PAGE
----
Weather delays start, but quality and yields should be good - The Packer

Weather delays start, but quality and yields should be good

06/10/2011 04:38:00 PM
Andy Nelson

“Size might be a problem,” he said. “Other than that, I think they’re all right. The crop looks a little rough, but we’re not too worried.”

Bergevin typically ships about 70% jumbos and 30% mediums. Mediums will likely make up more than 30% of the mix this season, he said.

Bergevin expects to begin shipping about June 25, at least a week later than normal.

Acreage should be similar as last year, he said.

“We’re quite a ways behind,” said Stefan Matheny, product development manager of Hermiston, Ore.-based River Point Farms LLC.

River Point’s harvest is slated to begin at the end of June, 10 days later than normal, Matheny said.

The cool weather won’t likely affect quality and yields, he said, but sizing could be affected. River Point’s 2011 acreage is slightly up from last year, Matheny said.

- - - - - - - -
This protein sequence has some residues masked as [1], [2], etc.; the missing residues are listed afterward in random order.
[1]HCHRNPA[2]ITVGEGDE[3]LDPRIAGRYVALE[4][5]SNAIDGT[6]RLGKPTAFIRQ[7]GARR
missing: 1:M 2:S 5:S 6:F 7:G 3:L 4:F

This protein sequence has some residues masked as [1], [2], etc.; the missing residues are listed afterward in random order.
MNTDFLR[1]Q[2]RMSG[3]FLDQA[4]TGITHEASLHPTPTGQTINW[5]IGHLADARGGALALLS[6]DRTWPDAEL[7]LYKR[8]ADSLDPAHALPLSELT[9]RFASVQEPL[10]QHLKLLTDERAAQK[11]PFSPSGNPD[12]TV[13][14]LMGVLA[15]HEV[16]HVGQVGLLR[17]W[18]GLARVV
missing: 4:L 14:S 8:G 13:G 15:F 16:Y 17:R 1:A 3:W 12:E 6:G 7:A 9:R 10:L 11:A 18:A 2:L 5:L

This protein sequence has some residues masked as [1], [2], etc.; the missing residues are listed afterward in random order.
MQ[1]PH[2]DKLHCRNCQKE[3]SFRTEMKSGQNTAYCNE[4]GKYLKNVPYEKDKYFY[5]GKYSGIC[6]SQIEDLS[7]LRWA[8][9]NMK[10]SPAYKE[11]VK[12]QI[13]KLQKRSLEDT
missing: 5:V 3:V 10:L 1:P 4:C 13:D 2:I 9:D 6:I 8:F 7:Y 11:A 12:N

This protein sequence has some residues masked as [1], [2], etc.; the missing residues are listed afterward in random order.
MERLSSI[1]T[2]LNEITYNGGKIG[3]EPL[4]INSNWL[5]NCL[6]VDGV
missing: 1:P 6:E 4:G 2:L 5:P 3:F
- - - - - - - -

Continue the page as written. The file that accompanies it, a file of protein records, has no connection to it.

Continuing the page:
Kathy Fry-Trommald, executive director of marketing for the Walla Walla Sweet Onion Marketing Committee, Walla Walla, said acreage would likely be similar for the industry as a whole, too.

Growers are expected to ship Walla Wallas grown on about 1,000 acres, similar to last year and unchanged for about the past four or five years, Fry-Trommald said.

“It seems to be a comfortable level for us,” Fry-Trommald said of the current acreage level.

Growers were expected to begin harvesting about June 20, a couple of weeks later than normal, Fry-Trommald said.

At the beginning of June growers were working feverishly to get caught up after the cold, wet start to the spring, she said.

“Things are going real good. They’re taking it a day at a time.”

The late start won’t likely affect the deal’s end, she said.

“We’ll still ship through the end of August.”

Harry Hamada, manager of Walla Walla River Packing & Storage LLC, Walla Walla, expected his company to begin shipping about June 20.

Despite the cool, wet spring, the effects on the crop were expected to be minimal, Hamada said.

“The onions have been progressing fine,” he said. “Everything looks good, quality-wise.”

As of early June, sizing also was expected to be normal, Hamada said. Walla Walla River’s acreage is similar to last year, he said.


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